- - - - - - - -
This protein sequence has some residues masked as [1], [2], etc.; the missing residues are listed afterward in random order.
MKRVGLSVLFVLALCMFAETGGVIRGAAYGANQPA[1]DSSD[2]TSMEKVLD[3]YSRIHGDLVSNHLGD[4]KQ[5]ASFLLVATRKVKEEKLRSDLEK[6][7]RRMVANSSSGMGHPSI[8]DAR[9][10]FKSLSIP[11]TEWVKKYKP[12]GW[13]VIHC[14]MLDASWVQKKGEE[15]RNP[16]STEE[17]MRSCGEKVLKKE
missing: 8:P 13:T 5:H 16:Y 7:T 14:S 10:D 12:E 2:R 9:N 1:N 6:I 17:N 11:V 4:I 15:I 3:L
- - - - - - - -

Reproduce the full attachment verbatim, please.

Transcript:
This protein sequence has some residues masked as [1], [2], etc.; the missing residues are listed afterward in random order.
MKRVGLSVLFVLALCMFAETGGVIRGAAYGANQPA[1]DSSD[2]TSMEKVLD[3]YSRIHGDLVSNHLGD[4]KQ[5]ASFLLVATRKVKEEKLRSDLEK[6][7]RRMVANSSSGMGHPSI[8]DAR[9][10]FKSLSIP[11]TEWVKKYKP[12]GW[13]VIHC[14]MLDASWVQKKGEE[15]RNP[16]STEE[17]MRSCGEKVLKKE
missing: 8:P 13:T 5:H 16:Y 7:T 14:S 10:D 12:E 2:R 9:N 1:N 6:I 17:N 11:V 4:I 15:I 3:L